Ocasio-Cortez indicates support for targeting energy companies with liability lawsuits

Lieberman: If the Democratic Party is a far-left party like Alexandria Ocasio-Cortez wants, it won’t win elections

Former Sen. Joe Lieberman, I-Ct., on mounting U.S. tensions with Iran, President Trump’s upcoming meeting with the emir of Qatar and the state of the Democratic Party.

Democratic New York Rep. Alexandria Ocasio-Cortez and independent Vermont Sen. Bernie Sanders are among a trio of lawmakers that will introduce a resolution declaring a climate emergency on Tuesday, and one way Democrats may seek to initiate change is by suing energy companies.

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While discussing what actions could be taken to rein in the fossil fuel industry, Ocasio-Cortez called climate liability lawsuits – which are brought against energy companies for climate-related problems – a “fascinating tool” during a press call with reporters.

Ocasio-Cortez remained largely mum on other actionable steps that could be taken, instead adding that there are a lot “of exciting avenues,” including exploring the option of public banks as an alternative to Wall Street, in what would seem to be an effort to reduce contributions to the fossil fuel industry.

Sanders added that what actions are specifically taken will be an ongoing discussion.

According to a draft of the resolution, the climate emergency “demands a massive-scale mobilization to halt, reverse, and address its consequences and causes.”

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The pair of lawmakers, along with Democratic Oregon Rep. Earl Blumenauer, said concentrations of carbon dioxide have increased 40 percent since preindustrial times and climate-related natural disasters – like drought, wildfire and storms – have increased “exponentially over the past decade.”

Ocasio-Cortez is one of the primary forces behind the push for a Green New Deal, which is sweeping legislation that aims to bring greenhouse gas emissions to zero by 2050. The proposal is also focused on the idea that the economy can produce millions of high-paying jobs by investing in climate-friendly initiatives.

The proposal has been met with skepticism from more moderate members of the Democratic Party, including House Speaker Nancy Pelosi, limiting its chances of passing the Democratic-controlled House.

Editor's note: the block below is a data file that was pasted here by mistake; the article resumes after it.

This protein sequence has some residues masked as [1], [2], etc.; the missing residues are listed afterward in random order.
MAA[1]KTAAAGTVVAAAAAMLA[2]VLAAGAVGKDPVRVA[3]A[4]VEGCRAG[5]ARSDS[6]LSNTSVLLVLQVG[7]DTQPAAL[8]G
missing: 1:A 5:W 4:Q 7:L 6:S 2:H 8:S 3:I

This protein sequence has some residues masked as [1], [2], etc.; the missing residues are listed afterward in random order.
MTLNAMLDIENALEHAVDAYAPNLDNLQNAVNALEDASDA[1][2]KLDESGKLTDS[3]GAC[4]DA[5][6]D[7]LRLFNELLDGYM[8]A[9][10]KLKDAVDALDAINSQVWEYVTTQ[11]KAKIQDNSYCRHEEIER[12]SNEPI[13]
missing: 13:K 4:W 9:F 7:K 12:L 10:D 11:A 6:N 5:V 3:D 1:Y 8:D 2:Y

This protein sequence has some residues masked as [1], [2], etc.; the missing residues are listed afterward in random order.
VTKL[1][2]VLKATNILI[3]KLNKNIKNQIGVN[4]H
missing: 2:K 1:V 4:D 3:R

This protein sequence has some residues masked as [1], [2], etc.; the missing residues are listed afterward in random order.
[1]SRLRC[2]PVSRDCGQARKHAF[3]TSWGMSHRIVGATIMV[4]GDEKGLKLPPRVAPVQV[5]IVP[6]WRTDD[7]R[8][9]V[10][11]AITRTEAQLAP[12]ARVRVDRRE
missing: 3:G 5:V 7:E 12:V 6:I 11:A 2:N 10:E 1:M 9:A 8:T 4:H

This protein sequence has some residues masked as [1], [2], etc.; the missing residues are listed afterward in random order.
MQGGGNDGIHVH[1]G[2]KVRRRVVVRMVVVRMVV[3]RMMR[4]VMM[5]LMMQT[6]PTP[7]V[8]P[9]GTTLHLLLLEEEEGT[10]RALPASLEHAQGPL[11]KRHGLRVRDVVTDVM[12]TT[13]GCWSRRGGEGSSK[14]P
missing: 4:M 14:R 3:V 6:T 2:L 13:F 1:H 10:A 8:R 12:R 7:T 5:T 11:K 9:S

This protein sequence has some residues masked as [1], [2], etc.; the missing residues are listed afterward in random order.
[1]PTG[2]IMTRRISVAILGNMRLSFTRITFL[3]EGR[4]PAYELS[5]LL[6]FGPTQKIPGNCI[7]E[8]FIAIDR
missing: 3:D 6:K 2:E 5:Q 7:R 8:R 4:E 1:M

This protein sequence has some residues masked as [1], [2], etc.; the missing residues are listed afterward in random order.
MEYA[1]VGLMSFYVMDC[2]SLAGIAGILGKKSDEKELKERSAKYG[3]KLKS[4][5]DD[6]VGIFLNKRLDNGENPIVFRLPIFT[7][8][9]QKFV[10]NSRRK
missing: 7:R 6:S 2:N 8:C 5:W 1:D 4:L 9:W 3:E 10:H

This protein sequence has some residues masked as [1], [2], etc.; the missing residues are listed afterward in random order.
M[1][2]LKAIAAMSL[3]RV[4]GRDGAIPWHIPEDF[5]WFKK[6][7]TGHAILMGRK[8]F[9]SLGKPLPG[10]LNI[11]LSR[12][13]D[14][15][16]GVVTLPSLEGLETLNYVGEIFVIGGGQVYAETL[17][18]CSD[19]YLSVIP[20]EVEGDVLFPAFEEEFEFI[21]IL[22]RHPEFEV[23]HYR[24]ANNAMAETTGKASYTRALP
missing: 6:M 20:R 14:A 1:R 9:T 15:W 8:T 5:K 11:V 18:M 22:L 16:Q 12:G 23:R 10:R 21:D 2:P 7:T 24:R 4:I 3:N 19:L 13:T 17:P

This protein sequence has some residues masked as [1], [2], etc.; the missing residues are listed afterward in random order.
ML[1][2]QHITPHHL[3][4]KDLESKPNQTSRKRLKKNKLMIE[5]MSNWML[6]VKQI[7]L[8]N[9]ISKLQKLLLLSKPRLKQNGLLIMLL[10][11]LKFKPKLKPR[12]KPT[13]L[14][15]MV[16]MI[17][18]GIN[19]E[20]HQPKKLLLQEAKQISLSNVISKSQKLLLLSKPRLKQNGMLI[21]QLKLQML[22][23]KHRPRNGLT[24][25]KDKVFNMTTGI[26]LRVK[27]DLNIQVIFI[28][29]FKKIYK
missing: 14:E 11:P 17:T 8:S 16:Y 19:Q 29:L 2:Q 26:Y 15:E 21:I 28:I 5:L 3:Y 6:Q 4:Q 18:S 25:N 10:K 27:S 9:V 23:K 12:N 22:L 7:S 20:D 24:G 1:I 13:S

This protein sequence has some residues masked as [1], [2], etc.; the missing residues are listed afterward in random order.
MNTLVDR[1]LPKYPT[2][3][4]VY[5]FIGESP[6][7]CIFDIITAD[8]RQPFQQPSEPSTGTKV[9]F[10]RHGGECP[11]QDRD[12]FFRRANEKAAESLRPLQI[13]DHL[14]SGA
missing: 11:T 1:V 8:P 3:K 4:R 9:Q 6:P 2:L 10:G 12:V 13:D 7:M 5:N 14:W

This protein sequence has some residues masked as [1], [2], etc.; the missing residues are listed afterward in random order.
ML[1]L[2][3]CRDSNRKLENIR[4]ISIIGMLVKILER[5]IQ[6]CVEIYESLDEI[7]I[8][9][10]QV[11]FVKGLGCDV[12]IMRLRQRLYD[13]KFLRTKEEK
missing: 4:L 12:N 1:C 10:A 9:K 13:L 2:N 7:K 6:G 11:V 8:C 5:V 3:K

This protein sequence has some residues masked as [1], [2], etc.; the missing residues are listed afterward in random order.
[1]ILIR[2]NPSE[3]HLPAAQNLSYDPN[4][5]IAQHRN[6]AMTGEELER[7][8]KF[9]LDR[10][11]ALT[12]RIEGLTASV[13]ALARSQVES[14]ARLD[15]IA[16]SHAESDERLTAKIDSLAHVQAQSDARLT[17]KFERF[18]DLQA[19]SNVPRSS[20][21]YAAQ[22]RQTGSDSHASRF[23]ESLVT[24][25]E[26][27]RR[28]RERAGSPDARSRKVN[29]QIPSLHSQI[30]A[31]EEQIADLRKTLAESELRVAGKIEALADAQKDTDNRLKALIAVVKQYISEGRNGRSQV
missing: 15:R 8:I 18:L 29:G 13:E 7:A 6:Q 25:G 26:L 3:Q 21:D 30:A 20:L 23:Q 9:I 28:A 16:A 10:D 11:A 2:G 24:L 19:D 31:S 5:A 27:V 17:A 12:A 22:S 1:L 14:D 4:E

However, the trio of lawmakers on Tuesday said the climate emergency declaration is a first step toward advancing the Green New Deal.

In a speech on Monday, President Trump cited reports that the Green New Deal could cost the U.S. $100 trillion, which he said was “not affordable even in the best of times.” In contrast, he noted the White House was focused on more practical solutions.

At a press conference at the White House on Monday, Trump sought to dismiss claims that a “vibrant energy sector” and strong economy were “incompatible” with a healthy environment.

“We’re proving the exact opposite,” he said. “A strong economy is vital to maintaining a healthy environment. When we innovate, produce and grow, we're able to unleash technologies and processes that make the environment better.”

Trump added that from “day one” his administration has made it a priority to ensure that America has among the cleanest air and water in the world.

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Democrats have criticized the administration for some members’ perceived failure to acknowledge climate change, and its decision to roll back some protections governing things like carbon dioxide emissions and other pollutants.

Last month, for example, Trump reversed course on Obama-era restrictions on coal-fired power plants.

Trump also pulled out of the Paris climate accord during his first year in office.

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